24. There are people who find the idea of parents picking a child’s hair or eye color to be horribly objectionable. I can understand them having a problem with cloning, since in and of itself, it’s merely a “package deal” version of the same thing.

    It’s the “Brave New Worldy” concepts of artificial gestation, rearing, and “programming” that are more widely considered really morally objectional, and years of cheesy sci-fi have wrongly bound them up with the concept of cloning. If I could do those things, then perhaps I could create an army of evil minions to do my bidding, but the effect of adding cloning to that seems really superficial.

  25. Need I say more?

    No.

  26. “There are people who find the idea of parents picking a child’s hair or eye color to be horribly objectionable.”

    It is objectionable. It will have a lot of huge impacts on society. If kids become fashion, more than they are now, where is the difference? I don’t want to live in a world where large numbers of people in each generation look alike because that was the fashion. Moreover, what about the kids who turn out wrong? Wouldn’t it be great to grow up with brown hair when everyone else in your class has the more fasionable blond hair having to tell people “I didn’t turn out as planned”. It is turning children into a means to their parents own ends. The point is not to have a child but to have this child with these atributes because nothing else will do. I don’t know that that means that it should be illegal, but if that is the future, it is a pretty grim and gross future.

  27. There are people who find the idea of parents picking a child’s hair or eye color to be horribly objectionable.

    How about choosing sexual orientation. If that becomes feasible, would that be objectionable to you, Umbriel.

  28. I always wanted a gay clone. Just to see how well I’d do.

  29. Trust me, having a bunch of clones of yourself running around is more of a pain in the ass than you might think. Not that I’m saying I had anything to do with the other five being tragically disintegrated.

  30. but were those lambs delicious? this I believe will be the telling criteria in the clone debate…how tasty are they.

  31. I loves me some Chick-e-Bob.

    Free range, of course.

  32. What did you make of her premature arthritis, Mr. Bailey?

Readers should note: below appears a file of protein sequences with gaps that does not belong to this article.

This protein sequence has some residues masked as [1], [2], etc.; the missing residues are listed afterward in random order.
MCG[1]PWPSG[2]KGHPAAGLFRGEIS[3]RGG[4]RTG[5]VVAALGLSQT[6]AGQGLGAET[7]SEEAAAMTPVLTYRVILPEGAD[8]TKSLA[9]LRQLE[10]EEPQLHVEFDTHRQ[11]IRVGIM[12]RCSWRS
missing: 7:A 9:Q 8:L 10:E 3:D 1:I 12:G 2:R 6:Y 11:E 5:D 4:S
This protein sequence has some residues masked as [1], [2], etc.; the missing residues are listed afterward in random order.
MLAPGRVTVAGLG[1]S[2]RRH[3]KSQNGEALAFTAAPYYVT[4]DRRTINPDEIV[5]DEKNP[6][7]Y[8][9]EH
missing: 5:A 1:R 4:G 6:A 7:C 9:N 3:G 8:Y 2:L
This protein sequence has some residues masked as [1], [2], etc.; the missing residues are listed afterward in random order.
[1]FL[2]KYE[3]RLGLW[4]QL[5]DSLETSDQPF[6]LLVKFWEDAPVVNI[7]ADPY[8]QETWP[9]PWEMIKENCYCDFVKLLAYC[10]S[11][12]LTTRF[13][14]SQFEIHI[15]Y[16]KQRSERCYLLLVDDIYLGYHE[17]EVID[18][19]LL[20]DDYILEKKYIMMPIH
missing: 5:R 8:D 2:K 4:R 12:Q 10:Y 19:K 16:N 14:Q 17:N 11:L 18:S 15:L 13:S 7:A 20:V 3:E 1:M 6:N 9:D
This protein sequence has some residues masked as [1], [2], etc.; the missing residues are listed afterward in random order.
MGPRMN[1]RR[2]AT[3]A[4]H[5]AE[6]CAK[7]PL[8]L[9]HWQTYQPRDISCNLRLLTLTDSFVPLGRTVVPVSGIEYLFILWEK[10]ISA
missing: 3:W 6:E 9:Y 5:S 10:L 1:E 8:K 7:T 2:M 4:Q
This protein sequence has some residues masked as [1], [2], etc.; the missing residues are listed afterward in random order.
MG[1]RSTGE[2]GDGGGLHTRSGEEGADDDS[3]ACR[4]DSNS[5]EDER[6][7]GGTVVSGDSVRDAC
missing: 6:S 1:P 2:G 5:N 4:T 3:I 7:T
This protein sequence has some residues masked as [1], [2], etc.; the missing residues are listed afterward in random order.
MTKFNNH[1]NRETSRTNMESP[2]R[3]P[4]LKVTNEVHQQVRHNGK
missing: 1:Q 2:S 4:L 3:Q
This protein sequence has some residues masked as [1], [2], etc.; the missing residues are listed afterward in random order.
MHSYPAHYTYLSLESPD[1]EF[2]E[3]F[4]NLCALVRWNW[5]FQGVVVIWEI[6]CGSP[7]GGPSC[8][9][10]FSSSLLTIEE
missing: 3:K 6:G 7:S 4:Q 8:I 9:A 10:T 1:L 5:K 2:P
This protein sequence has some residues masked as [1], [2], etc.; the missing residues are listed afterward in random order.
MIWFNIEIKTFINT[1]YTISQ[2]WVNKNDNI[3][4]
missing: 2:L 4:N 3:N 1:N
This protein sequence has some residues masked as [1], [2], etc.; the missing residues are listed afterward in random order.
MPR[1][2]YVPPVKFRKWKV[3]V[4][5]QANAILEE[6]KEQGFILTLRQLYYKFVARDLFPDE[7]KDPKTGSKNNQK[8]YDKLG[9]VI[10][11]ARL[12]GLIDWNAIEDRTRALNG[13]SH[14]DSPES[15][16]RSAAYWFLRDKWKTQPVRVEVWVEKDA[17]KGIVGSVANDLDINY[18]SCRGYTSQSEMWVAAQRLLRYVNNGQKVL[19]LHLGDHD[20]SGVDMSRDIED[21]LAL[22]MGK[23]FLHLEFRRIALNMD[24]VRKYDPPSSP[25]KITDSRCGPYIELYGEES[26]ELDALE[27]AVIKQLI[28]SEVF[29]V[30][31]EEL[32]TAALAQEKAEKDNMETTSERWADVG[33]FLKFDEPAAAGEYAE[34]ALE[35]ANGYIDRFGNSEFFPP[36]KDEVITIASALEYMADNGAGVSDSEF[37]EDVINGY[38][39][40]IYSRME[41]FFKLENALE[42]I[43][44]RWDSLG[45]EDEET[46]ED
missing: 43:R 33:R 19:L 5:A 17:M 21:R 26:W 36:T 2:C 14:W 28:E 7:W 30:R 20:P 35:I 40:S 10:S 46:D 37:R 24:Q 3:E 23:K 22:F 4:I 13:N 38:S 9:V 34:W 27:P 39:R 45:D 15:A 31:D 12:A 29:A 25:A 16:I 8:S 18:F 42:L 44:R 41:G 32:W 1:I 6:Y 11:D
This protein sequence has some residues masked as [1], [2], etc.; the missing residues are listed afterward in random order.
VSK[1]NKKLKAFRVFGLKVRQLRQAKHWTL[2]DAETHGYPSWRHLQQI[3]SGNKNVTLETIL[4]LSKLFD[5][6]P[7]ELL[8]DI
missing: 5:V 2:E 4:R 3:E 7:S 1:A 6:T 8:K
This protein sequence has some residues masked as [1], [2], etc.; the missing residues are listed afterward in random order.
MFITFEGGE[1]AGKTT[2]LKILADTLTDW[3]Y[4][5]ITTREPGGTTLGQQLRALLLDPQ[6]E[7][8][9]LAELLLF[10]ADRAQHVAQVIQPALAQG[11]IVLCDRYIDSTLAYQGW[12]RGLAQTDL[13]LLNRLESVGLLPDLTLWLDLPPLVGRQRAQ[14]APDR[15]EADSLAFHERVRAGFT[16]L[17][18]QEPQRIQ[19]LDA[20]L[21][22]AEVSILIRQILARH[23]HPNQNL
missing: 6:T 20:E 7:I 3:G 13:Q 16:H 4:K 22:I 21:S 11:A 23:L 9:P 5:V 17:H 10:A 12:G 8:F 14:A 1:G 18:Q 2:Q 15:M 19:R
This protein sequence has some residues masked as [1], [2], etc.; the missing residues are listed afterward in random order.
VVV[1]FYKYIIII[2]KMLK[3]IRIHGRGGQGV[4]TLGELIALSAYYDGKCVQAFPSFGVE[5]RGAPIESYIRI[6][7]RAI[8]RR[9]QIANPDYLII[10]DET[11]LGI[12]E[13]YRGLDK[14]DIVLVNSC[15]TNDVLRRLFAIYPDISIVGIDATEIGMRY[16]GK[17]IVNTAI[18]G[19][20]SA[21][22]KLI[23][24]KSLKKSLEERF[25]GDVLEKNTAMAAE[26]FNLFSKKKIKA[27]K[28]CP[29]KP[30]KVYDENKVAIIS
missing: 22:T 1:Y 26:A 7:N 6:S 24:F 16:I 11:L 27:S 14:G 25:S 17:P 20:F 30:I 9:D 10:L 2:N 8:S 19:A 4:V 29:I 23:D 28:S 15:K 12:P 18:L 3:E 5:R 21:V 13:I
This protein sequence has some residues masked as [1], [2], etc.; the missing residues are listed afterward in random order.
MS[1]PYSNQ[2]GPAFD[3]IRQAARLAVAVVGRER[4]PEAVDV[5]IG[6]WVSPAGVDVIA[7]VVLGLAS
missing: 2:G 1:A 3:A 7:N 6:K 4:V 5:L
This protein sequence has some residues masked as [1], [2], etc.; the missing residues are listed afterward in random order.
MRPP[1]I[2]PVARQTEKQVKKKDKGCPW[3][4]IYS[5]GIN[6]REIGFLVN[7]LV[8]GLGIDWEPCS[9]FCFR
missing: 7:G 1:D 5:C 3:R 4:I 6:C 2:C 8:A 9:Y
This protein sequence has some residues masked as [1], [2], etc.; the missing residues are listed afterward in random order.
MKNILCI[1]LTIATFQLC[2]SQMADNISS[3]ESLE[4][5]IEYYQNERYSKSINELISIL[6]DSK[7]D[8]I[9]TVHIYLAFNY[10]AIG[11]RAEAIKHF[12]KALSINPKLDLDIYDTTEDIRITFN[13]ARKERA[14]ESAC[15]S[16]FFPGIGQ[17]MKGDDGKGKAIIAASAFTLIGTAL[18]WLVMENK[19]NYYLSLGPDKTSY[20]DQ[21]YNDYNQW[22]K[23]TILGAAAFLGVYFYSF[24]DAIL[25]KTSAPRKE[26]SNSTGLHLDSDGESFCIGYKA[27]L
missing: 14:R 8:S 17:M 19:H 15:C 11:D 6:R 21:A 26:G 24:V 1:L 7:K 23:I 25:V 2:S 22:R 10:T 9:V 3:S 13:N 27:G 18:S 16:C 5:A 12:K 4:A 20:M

What part of “when cloning becomes safe” did you not understand?

  33. The best part about having a clone army is that people get all freaked out when they see a guy coming at them whom they just killed. Very effective in combat, I find.

  34. I am a clone
    I am not alone
    Every fiber of my flesh and bones
    Is identical
    To the others
    Everything I say
    Is in the same tone
    As my test tube brothers voice
    There is no choice between us
    If you had ever seen us
    You’d rejoice in your uniqueness
    And consider every weakness
    Something special of your own
    Being a clone
    I have no flaws to identify
    Even this doggerel that pours from my pen
    Has just been written by
    Another twenty telepathic men
    It says “Oh for the wings of any bird
    Other than a battery hen.”
    It’s the spirit of the age…

    “Spirit of the Age” by Hawkwind (written by Robert Calvert, RIP)

  35. I don’t want to live in a world where large numbers of people in each generation look alike because that was the fashion…. if that is the future, it is a pretty grim and gross future.

    Well y’know, something’s lost and something’s gained in living every day.

    Uh-oh, I better quit quoting song lyrics!!!!

  36. Missed a line:

    Another twenty telepathic men
    Oh, word for word!
    It says “Oh for the wings of any bird
    Other than a battery hen.”
    etc.

  37. The best part about having a clone army is that people get all freaked out when they see a guy coming at them whom they just killed. Very effective in combat, I find.

    That’s what Mr. Smith thought, too. Obviously, however, it’s better to be The One.

    (BTW, I know Kung Fu!)

  38. It is objectionable. It will have a lot of huge impacts on society.

    Oh, no! An impact on society!

    If kids become fashion, more than they are now, where is the difference?

    Um… difference from what?

    I don’t want to live in a world where large numbers of people in each generation look alike because that was the fashion.

    Oh, well if John doesn’t want it, we better not do it.

    Moreover, what about the kids who turn out wrong?

    You mean like Down Syndrome? Or are you prattling on about something trivial?

    Wouldn’t it be great to grow up with brown hair when everyone else in your class has the more fasionable blond hair having to tell people “I didn’t turn out as planned”.

    Ah, it was trivial.

    Is this in any way different than being the only minority in your class? Is that a tragedy that needs to be prevented?

    It is turning children into a means to their parents own ends. The point is not to have a child but to have this child with these atributes because nothing else will do.